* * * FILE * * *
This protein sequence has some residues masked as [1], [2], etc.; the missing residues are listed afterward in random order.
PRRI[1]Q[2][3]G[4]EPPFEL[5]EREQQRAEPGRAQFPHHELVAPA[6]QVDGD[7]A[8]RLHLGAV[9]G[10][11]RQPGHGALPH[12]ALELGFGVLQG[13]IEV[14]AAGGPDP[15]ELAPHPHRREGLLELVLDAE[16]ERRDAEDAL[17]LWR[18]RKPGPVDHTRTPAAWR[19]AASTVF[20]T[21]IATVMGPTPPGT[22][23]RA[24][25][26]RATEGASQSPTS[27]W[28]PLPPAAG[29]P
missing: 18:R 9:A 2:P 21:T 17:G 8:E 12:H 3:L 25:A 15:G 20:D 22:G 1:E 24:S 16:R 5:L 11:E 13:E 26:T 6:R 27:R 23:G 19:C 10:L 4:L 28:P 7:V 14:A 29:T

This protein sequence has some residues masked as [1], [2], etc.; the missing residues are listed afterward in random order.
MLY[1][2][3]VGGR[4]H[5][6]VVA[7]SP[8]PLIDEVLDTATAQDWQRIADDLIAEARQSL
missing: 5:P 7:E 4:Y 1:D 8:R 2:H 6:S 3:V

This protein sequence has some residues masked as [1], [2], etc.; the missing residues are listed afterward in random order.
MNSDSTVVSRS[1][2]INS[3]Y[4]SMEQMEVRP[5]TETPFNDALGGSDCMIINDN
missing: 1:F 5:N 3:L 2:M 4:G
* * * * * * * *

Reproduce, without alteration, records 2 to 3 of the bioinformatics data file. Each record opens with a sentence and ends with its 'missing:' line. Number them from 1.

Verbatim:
This protein sequence has some residues masked as [1], [2], etc.; the missing residues are listed afterward in random order.
MLY[1][2][3]VGGR[4]H[5][6]VVA[7]SP[8]PLIDEVLDTATAQDWQRIADDLIAEARQSL
missing: 5:P 7:E 4:Y 1:D 8:R 2:H 6:S 3:V

This protein sequence has some residues masked as [1], [2], etc.; the missing residues are listed afterward in random order.
MNSDSTVVSRS[1][2]INS[3]Y[4]SMEQMEVRP[5]TETPFNDALGGSDCMIINDN
missing: 1:F 5:N 3:L 2:M 4:G